If you asked me, I would take maximal recommended dosage of Smecta. For the journey itself, I would consider Imodium to ease the journey. Of course, you may phone your general practitioner and ask him for advice. Other than that, good diet is important: black tea with no sugar, non-sparkling mineral waters (you lose fu**ing lots of minerals by diarrhea), dry white bread/rolls, well-cooked rice, black chocolate (it is a perfect source of energy that "slows down"), bananas (moreorless the only fruit that is not acid, it's fibres help to clean up). The amount of liquids you need to get is much higher because you lose a lot of liquids.

Last but not least, I won't repeat what other have said, just one thing to emphasize: Remember that diarrhea can be much more serious than one thinks.

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Apart from all the useful information given in the answers above, you can carry a pack of Adult diapers. (http://www.healthkart.com/personal-care/elderly-care/adult-diapers?navKey=SCT-pc-dia). A friend of mine had a similar situation about 8 years back when we didnt have these diapers available at ease so he had to just use a largest baby one, somehow and just kept on changing whenever possible.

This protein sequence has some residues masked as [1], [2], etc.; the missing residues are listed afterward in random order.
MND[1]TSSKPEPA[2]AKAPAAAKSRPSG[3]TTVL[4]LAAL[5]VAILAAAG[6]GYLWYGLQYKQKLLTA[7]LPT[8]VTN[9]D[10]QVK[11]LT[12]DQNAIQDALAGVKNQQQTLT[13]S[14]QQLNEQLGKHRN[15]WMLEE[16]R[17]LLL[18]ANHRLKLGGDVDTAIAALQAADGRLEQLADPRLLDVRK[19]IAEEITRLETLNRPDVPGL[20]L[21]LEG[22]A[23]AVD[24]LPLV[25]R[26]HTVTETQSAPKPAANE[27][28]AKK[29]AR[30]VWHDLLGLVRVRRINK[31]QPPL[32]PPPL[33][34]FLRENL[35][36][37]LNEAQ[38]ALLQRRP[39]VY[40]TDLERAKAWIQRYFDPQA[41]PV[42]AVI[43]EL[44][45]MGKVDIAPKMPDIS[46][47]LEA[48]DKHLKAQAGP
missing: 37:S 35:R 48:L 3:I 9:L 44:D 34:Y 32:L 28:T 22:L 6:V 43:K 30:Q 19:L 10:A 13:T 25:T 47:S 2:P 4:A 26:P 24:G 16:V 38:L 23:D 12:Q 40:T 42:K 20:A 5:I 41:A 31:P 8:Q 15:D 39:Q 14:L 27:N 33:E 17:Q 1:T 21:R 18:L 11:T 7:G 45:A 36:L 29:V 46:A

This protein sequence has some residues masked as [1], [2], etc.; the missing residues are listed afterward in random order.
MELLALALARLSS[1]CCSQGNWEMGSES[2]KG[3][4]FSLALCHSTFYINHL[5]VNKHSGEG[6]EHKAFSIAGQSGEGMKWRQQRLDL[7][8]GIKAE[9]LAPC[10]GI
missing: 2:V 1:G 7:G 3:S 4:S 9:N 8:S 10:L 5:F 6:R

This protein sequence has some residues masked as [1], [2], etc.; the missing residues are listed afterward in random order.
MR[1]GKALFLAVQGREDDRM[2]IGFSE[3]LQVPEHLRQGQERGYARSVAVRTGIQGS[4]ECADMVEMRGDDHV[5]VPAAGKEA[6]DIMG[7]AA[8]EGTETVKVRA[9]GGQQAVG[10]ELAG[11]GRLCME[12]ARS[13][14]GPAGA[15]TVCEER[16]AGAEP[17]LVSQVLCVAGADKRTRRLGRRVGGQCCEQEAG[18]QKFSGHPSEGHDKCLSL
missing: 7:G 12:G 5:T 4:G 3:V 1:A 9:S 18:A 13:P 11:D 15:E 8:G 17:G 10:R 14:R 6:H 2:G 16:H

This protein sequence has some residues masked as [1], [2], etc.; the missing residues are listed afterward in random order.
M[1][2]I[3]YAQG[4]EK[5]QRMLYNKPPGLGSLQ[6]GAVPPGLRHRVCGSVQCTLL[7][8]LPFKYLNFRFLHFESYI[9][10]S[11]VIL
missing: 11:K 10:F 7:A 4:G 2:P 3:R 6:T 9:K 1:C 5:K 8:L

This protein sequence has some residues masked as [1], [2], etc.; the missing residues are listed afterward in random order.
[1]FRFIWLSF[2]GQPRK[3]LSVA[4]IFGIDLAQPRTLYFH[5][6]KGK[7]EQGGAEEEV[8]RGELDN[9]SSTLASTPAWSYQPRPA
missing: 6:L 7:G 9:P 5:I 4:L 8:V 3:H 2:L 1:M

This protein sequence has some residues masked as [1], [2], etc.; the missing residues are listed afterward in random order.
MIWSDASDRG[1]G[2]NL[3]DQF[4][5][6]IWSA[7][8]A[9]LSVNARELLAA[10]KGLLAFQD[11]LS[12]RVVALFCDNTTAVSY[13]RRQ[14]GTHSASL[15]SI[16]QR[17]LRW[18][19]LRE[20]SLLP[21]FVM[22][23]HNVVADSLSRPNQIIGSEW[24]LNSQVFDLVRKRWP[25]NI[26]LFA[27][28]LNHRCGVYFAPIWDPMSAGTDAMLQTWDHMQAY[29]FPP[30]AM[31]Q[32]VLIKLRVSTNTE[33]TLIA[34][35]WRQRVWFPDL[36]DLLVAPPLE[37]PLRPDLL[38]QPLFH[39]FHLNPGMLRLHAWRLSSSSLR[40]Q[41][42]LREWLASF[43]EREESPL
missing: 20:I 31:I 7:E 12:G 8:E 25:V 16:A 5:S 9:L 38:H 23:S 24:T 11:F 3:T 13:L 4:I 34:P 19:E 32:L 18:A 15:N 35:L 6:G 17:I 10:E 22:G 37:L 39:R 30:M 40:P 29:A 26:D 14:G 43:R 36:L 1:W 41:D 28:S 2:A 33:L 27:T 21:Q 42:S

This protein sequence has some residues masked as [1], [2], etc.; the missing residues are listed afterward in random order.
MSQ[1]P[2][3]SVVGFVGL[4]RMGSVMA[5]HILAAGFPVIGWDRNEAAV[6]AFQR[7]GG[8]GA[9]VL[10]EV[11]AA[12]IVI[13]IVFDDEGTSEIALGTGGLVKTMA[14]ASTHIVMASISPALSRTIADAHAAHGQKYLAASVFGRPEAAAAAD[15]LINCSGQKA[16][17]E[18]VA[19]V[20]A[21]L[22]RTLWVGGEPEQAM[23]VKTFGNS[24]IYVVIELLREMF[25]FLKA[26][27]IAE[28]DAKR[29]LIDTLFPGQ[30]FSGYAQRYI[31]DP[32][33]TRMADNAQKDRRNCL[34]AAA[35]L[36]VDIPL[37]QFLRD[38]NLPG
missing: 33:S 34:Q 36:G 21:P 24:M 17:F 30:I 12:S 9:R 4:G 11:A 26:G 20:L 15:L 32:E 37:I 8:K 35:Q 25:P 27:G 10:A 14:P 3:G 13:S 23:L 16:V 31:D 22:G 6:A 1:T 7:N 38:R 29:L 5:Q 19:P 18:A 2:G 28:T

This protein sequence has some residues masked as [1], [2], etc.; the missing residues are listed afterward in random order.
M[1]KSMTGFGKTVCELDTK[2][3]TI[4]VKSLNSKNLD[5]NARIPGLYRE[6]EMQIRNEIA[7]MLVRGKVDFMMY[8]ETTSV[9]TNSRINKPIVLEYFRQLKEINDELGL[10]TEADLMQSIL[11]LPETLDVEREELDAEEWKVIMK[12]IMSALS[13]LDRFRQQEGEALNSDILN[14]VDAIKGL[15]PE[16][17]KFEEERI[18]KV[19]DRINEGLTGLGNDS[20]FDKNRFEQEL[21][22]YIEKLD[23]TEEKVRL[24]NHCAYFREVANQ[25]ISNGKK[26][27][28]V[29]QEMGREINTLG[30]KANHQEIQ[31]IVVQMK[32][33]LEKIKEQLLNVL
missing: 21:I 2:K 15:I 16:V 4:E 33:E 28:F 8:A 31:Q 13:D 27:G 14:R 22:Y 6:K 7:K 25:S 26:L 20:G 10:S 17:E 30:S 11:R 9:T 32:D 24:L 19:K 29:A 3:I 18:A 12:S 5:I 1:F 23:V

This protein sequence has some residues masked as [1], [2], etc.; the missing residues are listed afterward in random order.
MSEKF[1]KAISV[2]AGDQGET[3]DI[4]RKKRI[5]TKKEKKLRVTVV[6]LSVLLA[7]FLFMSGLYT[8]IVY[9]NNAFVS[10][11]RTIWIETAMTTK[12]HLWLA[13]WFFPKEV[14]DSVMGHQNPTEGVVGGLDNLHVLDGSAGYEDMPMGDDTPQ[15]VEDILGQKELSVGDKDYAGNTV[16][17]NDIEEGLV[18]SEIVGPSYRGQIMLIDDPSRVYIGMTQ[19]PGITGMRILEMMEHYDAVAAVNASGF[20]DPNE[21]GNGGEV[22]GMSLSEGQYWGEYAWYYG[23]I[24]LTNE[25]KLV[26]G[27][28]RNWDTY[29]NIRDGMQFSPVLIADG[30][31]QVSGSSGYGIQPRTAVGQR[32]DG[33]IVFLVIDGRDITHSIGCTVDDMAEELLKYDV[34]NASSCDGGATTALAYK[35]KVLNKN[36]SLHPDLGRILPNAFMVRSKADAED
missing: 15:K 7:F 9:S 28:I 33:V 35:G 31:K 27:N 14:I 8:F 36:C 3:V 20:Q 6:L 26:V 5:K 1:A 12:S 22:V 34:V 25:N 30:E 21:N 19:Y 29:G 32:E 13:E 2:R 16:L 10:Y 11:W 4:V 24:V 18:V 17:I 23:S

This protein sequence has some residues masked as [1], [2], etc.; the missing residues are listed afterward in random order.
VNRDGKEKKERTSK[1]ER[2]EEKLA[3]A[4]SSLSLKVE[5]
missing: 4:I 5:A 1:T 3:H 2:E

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I have tried the medicines such as imodium that are designed for this and they make me feel very unnatural and uncomfortable so I personally don't use them. I'm sure they will be dealt with in other answers. Others who prefer something more natural recommend charcoal tablets but I have not tried those.

Naturally I avoid moving when afflicted but this is what I do if I don't have a choice about when to travel:

  • Choose a more luxurious way to travel if you can.
    If you have to move on a certain date but don't already have your ticket you can take a step up in your usual comfort level. Switch from bus to train, or switch from chicken bus to VIP bus, or switch from 3rd class train to 2nd class. This is best when it means it increases your chances of getting transport with a toilet.

  • Pack lots of toilet paper in your daypack / carry-on luggage.